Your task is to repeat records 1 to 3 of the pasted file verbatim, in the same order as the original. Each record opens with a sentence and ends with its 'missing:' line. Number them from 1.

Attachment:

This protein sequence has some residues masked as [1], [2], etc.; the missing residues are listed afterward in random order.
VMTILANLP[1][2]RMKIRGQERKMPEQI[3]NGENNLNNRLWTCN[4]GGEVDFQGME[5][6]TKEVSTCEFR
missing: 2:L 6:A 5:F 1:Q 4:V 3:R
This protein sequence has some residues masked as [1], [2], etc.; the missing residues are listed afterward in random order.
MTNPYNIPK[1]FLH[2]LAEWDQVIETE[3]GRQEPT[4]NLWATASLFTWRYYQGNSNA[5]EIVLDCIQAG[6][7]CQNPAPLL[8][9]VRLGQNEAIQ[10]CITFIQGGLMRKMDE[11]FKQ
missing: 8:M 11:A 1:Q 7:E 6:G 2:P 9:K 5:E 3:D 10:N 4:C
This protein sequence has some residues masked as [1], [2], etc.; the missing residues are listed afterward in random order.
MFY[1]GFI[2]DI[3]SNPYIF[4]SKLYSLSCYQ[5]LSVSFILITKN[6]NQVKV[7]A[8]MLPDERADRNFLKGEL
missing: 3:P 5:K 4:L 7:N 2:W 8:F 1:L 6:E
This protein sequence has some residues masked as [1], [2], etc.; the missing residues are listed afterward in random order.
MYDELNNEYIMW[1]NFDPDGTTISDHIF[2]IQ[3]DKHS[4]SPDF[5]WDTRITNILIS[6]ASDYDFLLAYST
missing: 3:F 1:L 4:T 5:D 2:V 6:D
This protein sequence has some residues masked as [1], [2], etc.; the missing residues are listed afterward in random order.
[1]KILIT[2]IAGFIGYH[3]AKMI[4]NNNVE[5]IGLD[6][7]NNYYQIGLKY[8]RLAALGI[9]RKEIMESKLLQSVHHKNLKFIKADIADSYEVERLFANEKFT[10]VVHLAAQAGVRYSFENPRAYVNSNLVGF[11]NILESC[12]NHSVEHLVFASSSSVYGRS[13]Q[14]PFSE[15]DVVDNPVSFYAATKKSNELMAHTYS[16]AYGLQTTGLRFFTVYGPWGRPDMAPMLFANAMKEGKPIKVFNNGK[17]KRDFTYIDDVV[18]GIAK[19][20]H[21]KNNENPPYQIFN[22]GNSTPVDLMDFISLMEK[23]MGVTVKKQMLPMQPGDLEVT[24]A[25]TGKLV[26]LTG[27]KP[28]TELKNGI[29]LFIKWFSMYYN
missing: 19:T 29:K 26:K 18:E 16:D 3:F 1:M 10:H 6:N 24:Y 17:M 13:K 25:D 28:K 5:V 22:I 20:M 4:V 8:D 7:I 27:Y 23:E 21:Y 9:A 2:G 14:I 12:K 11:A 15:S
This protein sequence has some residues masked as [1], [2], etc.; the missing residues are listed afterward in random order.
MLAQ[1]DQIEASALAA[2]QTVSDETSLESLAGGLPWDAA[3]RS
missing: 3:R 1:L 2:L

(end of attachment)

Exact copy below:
This protein sequence has some residues masked as [1], [2], etc.; the missing residues are listed afterward in random order.
VMTILANLP[1][2]RMKIRGQERKMPEQI[3]NGENNLNNRLWTCN[4]GGEVDFQGME[5][6]TKEVSTCEFR
missing: 2:L 6:A 5:F 1:Q 4:V 3:R
This protein sequence has some residues masked as [1], [2], etc.; the missing residues are listed afterward in random order.
MTNPYNIPK[1]FLH[2]LAEWDQVIETE[3]GRQEPT[4]NLWATASLFTWRYYQGNSNA[5]EIVLDCIQAG[6][7]CQNPAPLL[8][9]VRLGQNEAIQ[10]CITFIQGGLMRKMDE[11]FKQ
missing: 8:M 11:A 1:Q 7:E 6:G 2:P 9:K 5:E 3:D 10:N 4:C
This protein sequence has some residues masked as [1], [2], etc.; the missing residues are listed afterward in random order.
MFY[1]GFI[2]DI[3]SNPYIF[4]SKLYSLSCYQ[5]LSVSFILITKN[6]NQVKV[7]A[8]MLPDERADRNFLKGEL
missing: 3:P 5:K 4:L 7:N 2:W 8:F 1:L 6:E